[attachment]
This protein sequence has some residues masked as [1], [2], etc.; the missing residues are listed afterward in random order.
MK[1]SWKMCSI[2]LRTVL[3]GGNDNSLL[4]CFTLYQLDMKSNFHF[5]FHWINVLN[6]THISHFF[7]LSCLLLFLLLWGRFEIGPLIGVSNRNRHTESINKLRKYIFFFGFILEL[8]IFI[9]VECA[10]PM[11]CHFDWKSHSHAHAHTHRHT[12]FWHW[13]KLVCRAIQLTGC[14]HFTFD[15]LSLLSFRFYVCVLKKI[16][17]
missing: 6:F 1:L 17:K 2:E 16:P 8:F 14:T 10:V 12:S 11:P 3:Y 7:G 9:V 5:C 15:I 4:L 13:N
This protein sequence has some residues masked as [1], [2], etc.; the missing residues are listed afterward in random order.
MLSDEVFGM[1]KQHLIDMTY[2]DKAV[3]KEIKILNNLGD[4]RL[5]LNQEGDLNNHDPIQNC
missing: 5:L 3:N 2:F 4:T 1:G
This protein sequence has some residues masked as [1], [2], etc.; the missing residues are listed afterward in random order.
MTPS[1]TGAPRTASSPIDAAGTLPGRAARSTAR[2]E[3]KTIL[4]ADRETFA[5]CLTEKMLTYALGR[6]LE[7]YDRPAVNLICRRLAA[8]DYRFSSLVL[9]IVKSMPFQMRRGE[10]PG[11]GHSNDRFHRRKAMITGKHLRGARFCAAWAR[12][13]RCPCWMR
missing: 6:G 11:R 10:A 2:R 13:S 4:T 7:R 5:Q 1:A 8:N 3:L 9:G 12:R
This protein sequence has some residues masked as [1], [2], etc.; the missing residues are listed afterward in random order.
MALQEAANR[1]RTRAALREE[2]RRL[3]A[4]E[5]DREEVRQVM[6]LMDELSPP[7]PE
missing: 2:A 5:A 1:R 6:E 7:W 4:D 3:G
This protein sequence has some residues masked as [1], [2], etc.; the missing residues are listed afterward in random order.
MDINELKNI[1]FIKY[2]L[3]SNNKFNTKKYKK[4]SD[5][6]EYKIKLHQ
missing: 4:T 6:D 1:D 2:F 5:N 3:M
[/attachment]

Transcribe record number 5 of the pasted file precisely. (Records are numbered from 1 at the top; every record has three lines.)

This protein sequence has some residues masked as [1], [2], etc.; the missing residues are listed afterward in random order.
MDINELKNI[1]FIKY[2]L[3]SNNKFNTKKYKK[4]SD[5][6]EYKIKLHQ
missing: 4:T 6:D 1:D 2:F 5:N 3:M